IRA FLATOW: I know I’m going to be sorry for asking this question. But I have to ask it. And that is do we have any idea why Trump has been so gung-ho about this combination?

ANNALEE NEWITZ: I think this is just an example of– it’s not just Trump who’s doing this. anytime we see a paper, a scientific paper, that suggests that maybe certain drugs might turn out to be the miracle cure, it’s hard not to run around like your hair is on fire saying, here it is. We figured it out.

And Trump or one of Trump’s people had read a paper that suggested that this combination of drugs might be a good antiviral and just ran with it without doing any kind of checking. And so I think this is just a lesson for all of us as we’re sitting at home going through social media to really take everything you read about miracle cures with a grain of salt and wait to see what experts say before you start ordering it online.

IRA FLATOW: Well, let’s move on to a country case study. And that country I’m talking about is Singapore where the coronavirus seemed to be under control for months. But now, there are reports that cases have doubled. What’s going on there?

ANNALEE NEWITZ: That’s right. So Singapore was a really shining model of flattening the curve. The country had maintained a really low level of the virus. They had not had to close down their schools. They kept most of their businesses open. And they were doing things like just temperature checks to get into public places.

And suddenly, they had this outbreak and are having to reconsider and start thinking about shelter in place.

IRA FLATOW: And where do these new infections come from?

ANNALEE NEWITZ: So this is what’s interesting. The infections are coming from immigrant workers and from immigrant neighborhoods– so not just necessarily people coming in from outside, but people who are just part of ethnic minorities who are living in the country often doing construction work and other kinds of things.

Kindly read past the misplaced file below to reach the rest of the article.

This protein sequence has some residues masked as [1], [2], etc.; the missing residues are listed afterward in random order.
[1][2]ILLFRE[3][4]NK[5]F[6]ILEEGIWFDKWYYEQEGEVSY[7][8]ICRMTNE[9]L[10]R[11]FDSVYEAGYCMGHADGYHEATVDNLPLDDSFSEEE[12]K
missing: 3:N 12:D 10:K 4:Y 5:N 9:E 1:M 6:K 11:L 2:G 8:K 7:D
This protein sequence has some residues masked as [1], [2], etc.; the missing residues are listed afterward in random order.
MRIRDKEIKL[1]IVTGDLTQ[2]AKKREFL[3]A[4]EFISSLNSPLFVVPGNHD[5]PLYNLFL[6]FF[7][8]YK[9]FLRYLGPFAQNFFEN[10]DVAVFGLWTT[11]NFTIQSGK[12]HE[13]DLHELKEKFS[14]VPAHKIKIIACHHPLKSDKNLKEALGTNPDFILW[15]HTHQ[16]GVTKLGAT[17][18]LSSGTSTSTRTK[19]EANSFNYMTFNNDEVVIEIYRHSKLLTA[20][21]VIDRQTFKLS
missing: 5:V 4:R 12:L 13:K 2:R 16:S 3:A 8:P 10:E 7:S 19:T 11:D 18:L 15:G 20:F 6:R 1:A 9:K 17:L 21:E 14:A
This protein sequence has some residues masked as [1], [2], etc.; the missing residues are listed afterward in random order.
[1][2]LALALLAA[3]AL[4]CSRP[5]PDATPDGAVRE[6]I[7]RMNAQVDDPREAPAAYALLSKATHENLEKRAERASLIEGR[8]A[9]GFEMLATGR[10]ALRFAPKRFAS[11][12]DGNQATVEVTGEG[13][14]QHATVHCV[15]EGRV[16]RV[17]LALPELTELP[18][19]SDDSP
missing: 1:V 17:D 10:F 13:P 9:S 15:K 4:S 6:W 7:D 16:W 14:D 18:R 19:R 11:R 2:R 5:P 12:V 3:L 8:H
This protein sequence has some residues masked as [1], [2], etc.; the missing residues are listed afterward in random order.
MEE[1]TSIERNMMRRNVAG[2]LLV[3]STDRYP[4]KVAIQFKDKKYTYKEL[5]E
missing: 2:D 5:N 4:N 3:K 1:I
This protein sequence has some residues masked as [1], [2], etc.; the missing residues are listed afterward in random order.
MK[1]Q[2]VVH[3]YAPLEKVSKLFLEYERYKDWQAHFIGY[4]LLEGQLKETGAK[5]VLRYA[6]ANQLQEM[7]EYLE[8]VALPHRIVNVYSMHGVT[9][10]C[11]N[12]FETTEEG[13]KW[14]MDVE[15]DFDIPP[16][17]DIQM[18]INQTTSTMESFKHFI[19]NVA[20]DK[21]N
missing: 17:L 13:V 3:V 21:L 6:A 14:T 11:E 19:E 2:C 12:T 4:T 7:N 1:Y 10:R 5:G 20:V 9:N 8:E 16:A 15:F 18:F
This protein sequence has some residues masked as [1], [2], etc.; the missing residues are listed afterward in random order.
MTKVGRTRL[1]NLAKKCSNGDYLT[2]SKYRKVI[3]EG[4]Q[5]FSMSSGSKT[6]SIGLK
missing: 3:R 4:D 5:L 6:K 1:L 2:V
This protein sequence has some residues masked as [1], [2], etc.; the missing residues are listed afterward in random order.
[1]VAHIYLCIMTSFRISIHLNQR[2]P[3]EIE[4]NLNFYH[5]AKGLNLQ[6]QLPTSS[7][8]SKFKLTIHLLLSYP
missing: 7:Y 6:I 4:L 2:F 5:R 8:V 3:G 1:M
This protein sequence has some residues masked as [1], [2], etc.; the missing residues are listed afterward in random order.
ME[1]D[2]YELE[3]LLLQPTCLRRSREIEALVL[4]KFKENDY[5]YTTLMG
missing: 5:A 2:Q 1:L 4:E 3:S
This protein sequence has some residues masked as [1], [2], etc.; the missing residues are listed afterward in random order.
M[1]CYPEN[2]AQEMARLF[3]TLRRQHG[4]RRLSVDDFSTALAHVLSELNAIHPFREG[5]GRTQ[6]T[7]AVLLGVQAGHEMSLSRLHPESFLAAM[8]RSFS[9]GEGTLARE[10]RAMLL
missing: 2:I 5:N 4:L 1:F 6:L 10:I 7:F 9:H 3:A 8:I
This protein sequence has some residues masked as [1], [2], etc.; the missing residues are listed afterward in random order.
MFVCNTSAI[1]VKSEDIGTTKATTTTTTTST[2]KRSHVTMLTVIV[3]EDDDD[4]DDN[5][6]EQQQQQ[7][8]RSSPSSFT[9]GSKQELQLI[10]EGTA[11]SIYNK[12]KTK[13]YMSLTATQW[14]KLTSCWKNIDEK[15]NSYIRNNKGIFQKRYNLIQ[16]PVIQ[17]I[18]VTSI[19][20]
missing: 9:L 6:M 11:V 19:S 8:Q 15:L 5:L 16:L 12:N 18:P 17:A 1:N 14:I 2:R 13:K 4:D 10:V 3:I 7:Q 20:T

And what happened was these were people who just weren’t really on the radar of police and government agencies who were doing things like contact tracing to try to get people to quarantine themselves if they’d been exposed to the virus.

None of these people were being alerted if they had come into contact with the virus. It doesn’t seem like they were being tracked at all. And so this is a bit of a reflection of what we’ve seen in the United States, where certain groups, like African-Americans and immigrant communities, are not getting the same level of medical attention as white people and more wealthy communities.

And so in Singapore, it’s a strict class divide here that we’re seeing. And people who were working class or immigrants just were outside the medical system. And now it’s really come back to cause a big problem.

And I think the lesson here is that when you’re tracking this virus and when you’re providing medical attention, you have to provide it equally to everyone. Otherwise, everyone will get sick.

IRA FLATOW: And that’s what they did, at least initially, to damp down that curve, right? They did a whole bunch of stuff like contact tracing and all kinds of things to make sure that that curve went down?

ANNALEE NEWITZ: That’s right. But contact tracing only works if you’re tracing everyone.

IRA FLATOW: Details, details.

ANNALEE NEWITZ: Yeah, exactly. So it’s great if you’re tracking only rich people. Well, then you’re going to get an incredibly incomplete picture of how the virus is spreading in your actual community, which is comprised of everyone who lives there, not just the wealthy.

IRA FLATOW: OK. Let’s shift gears to a technology story. New research says there might be a reliable way to tell if you’re talking to a human or a bot online.

ANNALEE NEWITZ: So this is specifically looking at bots on Twitter. This is a study that was done on a chunk of Twitter data that researchers at the University of Southern California have. And it shows an enormous number millions of social interactions on Twitter.

And I love this story, because it reminds me of that scene in Blade Runner where Decker is trying to figure out if someone is a replicant and is asking them a series of questions and getting them more and more nervous. And essentially, that’s what these researchers did.

They looked at how human beings interacted when they had a conversation and compared it with a human being interacting with what was clearly a bot. And so the first thing they did was actually figure out, how do humans interact? What’s a natural way that humans interact?